int counter;
            string value;
            string key;
            //Create 5 users and put these into Redis
            for (counter = 0; counter < 999; counter++)
            {
                 value = "user" + counter.ToString();
                 key = "5676" + counter.ToString();
                 db.StringSet(key,value);
            }
      
        // Retrieve keys\values from Redis
            for (counter = 0; counter < 999; counter++)
            {
                key = "5676" + counter.ToString();
                value = db.StringGet(key);
                System.Console.Out.WriteLine(key + "," + value);
            }
            System.Console.ReadLine();




        }
    }
}

And here is my dump file 60 seconds later after execution:

image

Here is how I can restore Redis from dump.rdb:

  • Stop redis (because redis overwrites the current rdb file when it exits).
  • Copy your backup rdb file to the redis working directory (this is the dir option in your redis conf, as you can see above). Also make sure your backup filename matches the dbfilename config option.
  • Change the redis configuration appendonly flag to no (otherwise redis will ignore your rdb file when it starts).
  • Start Redis
  • Run redis-cli BGREWRITEAOF to create a new appendonly file.
  • Restore redis configuration appendonly flag to yes.

Now that we have RDB snapshots working, how do they exactly work. Here what docs state. Whenever Redis needs to dump the dataset to disk, this is what happens:

  • Redis forks. We now have a child and a parent process.
  • The child starts to write the dataset to a temporary RDB file.
  • When the child is done writing the new RDB file, it replaces the old one.

This method allows Redis to benefit from copy-on-write semantics.

What about AOF?  Well you can turn on AOP via appendonly configuration parameter setting it to yes.

appendonly yes

After you set this, every time write is issued via SET it will append to AOF. When you restart Redis it will re-play the AOF to rebuild the state.

In the previous post I showed operating with strings and Redis. But beauty of Redis is its ability to work with more complex data structures, like lists and hashes. Lets fire up Redis CLI and see.

Lists. Lists let you store and manipulate an array of values for a given key. You can add values to the list, get the first or last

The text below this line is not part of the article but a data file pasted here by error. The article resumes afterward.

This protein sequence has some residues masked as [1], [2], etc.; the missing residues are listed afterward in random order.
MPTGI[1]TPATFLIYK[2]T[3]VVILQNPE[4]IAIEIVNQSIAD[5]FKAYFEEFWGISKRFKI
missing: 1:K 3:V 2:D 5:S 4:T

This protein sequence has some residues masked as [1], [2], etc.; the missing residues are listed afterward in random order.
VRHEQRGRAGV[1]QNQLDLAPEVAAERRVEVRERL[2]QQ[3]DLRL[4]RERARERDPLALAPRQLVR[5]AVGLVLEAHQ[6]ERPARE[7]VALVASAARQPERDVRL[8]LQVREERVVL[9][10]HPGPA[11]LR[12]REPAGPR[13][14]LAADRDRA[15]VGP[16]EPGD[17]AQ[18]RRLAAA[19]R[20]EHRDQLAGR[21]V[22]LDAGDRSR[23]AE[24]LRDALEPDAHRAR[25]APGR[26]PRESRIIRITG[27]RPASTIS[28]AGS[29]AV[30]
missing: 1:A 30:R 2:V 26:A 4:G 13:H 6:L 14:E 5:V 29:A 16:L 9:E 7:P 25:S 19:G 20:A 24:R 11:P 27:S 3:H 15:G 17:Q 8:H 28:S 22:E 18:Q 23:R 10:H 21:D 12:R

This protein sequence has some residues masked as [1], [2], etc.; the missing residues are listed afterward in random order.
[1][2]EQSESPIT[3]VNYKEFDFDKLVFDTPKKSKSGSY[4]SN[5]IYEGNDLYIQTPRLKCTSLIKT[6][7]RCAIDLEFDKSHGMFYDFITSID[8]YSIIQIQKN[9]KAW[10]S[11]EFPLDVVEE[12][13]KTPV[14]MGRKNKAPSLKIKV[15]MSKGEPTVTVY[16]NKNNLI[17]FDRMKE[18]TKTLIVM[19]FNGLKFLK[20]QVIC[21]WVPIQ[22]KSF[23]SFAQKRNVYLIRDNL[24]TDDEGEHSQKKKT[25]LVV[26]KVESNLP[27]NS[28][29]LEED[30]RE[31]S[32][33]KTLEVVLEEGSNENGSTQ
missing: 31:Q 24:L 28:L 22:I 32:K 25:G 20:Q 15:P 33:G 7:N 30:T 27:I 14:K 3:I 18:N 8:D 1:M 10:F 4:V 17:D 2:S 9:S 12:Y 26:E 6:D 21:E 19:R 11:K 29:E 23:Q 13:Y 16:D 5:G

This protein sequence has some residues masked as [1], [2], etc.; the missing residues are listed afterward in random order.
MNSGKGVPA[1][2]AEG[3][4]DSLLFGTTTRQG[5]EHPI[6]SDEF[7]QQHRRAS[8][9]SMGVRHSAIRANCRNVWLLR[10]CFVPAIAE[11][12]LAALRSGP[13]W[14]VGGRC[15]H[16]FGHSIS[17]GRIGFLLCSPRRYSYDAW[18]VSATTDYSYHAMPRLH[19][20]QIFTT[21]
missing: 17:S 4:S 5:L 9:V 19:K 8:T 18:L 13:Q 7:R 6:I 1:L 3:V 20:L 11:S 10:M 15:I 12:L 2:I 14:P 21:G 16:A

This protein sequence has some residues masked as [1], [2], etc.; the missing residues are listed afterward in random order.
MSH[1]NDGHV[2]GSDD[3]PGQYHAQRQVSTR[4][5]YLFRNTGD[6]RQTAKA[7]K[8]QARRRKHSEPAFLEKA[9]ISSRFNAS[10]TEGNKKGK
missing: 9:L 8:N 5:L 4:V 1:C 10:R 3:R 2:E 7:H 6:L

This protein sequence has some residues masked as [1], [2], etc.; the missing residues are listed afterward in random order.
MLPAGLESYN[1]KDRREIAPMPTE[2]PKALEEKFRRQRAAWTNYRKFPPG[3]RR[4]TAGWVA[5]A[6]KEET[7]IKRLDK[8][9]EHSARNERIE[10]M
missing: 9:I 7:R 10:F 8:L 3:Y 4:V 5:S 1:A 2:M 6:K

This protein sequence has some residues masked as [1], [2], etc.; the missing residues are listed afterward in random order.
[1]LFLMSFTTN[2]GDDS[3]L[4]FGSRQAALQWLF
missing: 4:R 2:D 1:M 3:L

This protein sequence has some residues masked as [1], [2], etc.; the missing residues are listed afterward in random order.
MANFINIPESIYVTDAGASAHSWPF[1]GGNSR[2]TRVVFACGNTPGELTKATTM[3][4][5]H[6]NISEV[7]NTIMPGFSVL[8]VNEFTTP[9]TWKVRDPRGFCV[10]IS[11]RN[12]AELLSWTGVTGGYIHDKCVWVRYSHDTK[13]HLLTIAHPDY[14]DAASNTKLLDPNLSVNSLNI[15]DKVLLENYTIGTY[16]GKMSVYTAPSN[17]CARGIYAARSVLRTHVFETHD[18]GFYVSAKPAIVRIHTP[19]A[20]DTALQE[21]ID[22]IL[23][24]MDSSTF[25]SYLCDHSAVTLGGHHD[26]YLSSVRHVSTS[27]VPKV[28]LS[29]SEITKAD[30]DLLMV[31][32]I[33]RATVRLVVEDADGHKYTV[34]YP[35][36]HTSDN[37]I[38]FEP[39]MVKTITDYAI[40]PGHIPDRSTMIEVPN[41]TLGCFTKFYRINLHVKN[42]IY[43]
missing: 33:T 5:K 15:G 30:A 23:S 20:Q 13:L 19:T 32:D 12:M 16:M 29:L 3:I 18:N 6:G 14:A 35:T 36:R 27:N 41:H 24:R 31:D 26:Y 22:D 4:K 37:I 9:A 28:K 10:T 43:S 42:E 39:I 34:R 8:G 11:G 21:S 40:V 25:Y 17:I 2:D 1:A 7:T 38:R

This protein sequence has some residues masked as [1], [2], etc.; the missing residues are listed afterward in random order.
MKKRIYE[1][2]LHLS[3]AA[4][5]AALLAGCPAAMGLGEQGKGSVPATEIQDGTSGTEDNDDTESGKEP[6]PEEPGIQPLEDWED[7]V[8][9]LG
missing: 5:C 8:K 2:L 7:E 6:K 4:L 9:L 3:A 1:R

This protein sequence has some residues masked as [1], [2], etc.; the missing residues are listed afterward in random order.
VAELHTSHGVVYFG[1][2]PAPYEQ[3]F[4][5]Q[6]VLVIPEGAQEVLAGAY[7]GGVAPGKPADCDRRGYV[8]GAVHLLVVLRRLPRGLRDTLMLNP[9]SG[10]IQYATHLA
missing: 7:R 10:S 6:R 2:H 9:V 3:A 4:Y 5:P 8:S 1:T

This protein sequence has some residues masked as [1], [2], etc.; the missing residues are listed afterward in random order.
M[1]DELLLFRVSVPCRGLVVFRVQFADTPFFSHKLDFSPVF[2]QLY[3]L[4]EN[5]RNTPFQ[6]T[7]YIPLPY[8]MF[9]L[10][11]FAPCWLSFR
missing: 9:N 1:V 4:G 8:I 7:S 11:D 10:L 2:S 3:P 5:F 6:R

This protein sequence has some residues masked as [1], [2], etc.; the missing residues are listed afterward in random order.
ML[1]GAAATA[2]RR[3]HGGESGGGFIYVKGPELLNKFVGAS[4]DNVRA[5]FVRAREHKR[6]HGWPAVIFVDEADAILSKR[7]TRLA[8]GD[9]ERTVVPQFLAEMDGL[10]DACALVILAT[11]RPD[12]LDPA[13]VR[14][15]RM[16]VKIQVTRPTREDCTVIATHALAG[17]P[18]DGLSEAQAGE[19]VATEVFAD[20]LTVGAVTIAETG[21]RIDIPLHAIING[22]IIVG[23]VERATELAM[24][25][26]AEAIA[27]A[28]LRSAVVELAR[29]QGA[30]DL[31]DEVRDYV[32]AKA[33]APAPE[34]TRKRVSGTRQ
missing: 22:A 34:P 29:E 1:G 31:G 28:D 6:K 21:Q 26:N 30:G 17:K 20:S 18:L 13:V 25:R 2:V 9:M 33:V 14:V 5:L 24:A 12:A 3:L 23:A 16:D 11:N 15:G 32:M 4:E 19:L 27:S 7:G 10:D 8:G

value and manipulate values at a given index. Lists maintain their order and have efficient index-based operations. Here I push a new user at the front of the list (users_list) with value gennadyk .

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Now using LRANGE command I get subset of the list. It takes the index of the first element you want to retrieve as its first parameter and the index of the last element you want to retrieve as its second parameter. A value of -1 for the second parameter means to retrieve all elements in the list.

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Sets. Sets are used to store unique values and provide a number of set-based operations, like unions. Sets in Redis are not ordered, unless you use Sorted Sets.  Here are use SADD command to add US to set called countries

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SMEMBERS command returns all of the set members

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Hashes. Hashes are a good example of why calling Redis a key-value store isn’t quite accurate. You see, in a lot of ways, hashes are like strings. The important difference is that they provide an extra level of indirection: a field. For example , here I am tracking my superheroes such as superman, spiderman and mythical frogman with their power level property in relation to each other:

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So now I can not only retrieve my superman, but his power level field as well:

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Sorted Sets. If hashes are like strings but with fields, then sorted sets
are like sets but with a score. The score provides sorting and ranking capabilities. Perhaps my above superheroes sample can be better expressed as sorted set vs. hashes.

There is a to Redis, much more than I can cover without writing a book. Best reference to Redis commands is here – http://redis.io/commands, a very good blog on Redis data structures and CLI – http://stillimproving.net/2013/06/redis-101.

Marius covers Redis Persistence really well in this blog – http://mariuszprzydatek.com/2013/08/29/redis-persistence/, and official Redis persistence docs are here – http://redis.io/topics/persistence, as well as great deeper entry here – http://oldblog.antirez.com/post/redis-persistence-demystified.html 

Hope this helps.